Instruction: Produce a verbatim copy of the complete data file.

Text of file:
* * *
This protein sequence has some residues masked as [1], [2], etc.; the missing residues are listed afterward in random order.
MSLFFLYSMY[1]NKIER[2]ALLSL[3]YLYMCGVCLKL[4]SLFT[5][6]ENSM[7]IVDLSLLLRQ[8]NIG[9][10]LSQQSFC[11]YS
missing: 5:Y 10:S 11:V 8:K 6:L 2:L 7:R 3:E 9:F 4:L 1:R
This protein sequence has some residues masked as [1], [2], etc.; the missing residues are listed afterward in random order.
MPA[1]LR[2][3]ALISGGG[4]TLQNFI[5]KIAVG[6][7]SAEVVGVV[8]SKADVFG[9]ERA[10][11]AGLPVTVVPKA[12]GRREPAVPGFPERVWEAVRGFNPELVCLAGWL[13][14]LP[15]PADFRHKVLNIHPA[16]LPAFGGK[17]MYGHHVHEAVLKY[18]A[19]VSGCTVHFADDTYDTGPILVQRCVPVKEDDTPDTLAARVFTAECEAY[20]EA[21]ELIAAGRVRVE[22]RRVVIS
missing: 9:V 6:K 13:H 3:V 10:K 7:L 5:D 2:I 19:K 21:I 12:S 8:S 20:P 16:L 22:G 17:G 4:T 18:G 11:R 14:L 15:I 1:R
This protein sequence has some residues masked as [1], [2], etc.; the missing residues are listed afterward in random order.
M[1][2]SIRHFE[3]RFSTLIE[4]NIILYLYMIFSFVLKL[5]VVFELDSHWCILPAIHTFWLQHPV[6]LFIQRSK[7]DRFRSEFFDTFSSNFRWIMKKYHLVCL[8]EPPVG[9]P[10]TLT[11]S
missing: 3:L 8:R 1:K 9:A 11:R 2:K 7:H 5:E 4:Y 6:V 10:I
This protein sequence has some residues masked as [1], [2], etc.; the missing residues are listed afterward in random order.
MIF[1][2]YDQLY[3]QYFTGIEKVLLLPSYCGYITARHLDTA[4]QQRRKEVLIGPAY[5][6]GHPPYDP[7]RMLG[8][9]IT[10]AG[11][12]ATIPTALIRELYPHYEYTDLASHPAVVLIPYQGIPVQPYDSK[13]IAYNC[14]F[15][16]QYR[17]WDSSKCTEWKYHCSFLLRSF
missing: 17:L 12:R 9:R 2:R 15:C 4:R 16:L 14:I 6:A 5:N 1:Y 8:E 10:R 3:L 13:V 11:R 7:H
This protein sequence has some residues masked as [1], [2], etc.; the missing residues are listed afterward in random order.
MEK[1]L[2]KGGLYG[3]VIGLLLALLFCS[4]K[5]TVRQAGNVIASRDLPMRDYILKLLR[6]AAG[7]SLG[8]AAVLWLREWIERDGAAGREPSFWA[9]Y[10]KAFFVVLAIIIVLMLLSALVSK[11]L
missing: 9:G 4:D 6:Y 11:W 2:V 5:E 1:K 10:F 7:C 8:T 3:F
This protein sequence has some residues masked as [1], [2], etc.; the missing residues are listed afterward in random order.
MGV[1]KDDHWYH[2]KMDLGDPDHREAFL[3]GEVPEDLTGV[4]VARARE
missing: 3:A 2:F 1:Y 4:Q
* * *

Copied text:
This protein sequence has some residues masked as [1], [2], etc.; the missing residues are listed afterward in random order.
MSLFFLYSMY[1]NKIER[2]ALLSL[3]YLYMCGVCLKL[4]SLFT[5][6]ENSM[7]IVDLSLLLRQ[8]NIG[9][10]LSQQSFC[11]YS
missing: 5:Y 10:S 11:V 8:K 6:L 2:L 7:R 3:E 9:F 4:L 1:R
This protein sequence has some residues masked as [1], [2], etc.; the missing residues are listed afterward in random order.
MPA[1]LR[2][3]ALISGGG[4]TLQNFI[5]KIAVG[6][7]SAEVVGVV[8]SKADVFG[9]ERA[10][11]AGLPVTVVPKA[12]GRREPAVPGFPERVWEAVRGFNPELVCLAGWL[13][14]LP[15]PADFRHKVLNIHPA[16]LPAFGGK[17]MYGHHVHEAVLKY[18]A[19]VSGCTVHFADDTYDTGPILVQRCVPVKEDDTPDTLAARVFTAECEAY[20]EA[21]ELIAAGRVRVE[22]RRVVIS
missing: 9:V 6:K 13:H 3:V 10:K 7:L 5:D 2:I 19:K 21:I 12:S 8:S 20:P 16:L 22:G 17:G 4:T 18:G 11:R 14:L 15:I 1:R
This protein sequence has some residues masked as [1], [2], etc.; the missing residues are listed afterward in random order.
M[1][2]SIRHFE[3]RFSTLIE[4]NIILYLYMIFSFVLKL[5]VVFELDSHWCILPAIHTFWLQHPV[6]LFIQRSK[7]DRFRSEFFDTFSSNFRWIMKKYHLVCL[8]EPPVG[9]P[10]TLT[11]S
missing: 3:L 8:R 1:K 9:A 11:R 2:K 7:H 5:E 4:Y 6:V 10:I
This protein sequence has some residues masked as [1], [2], etc.; the missing residues are listed afterward in random order.
MIF[1][2]YDQLY[3]QYFTGIEKVLLLPSYCGYITARHLDTA[4]QQRRKEVLIGPAY[5][6]GHPPYDP[7]RMLG[8][9]IT[10]AG[11][12]ATIPTALIRELYPHYEYTDLASHPAVVLIPYQGIPVQPYDSK[13]IAYNC[14]F[15][16]QYR[17]WDSSKCTEWKYHCSFLLRSF
missing: 17:L 12:R 9:R 2:R 15:C 4:R 16:L 14:I 6:A 5:N 1:Y 8:E 10:R 3:L 13:V 11:R 7:H
This protein sequence has some residues masked as [1], [2], etc.; the missing residues are listed afterward in random order.
MEK[1]L[2]KGGLYG[3]VIGLLLALLFCS[4]K[5]TVRQAGNVIASRDLPMRDYILKLLR[6]AAG[7]SLG[8]AAVLWLREWIERDGAAGREPSFWA[9]Y[10]KAFFVVLAIIIVLMLLSALVSK[11]L
missing: 9:G 4:D 6:Y 11:W 2:V 5:E 1:K 10:F 7:C 8:T 3:F
This protein sequence has some residues masked as [1], [2], etc.; the missing residues are listed afterward in random order.
MGV[1]KDDHWYH[2]KMDLGDPDHREAFL[3]GEVPEDLTGV[4]VARARE
missing: 3:A 2:F 1:Y 4:Q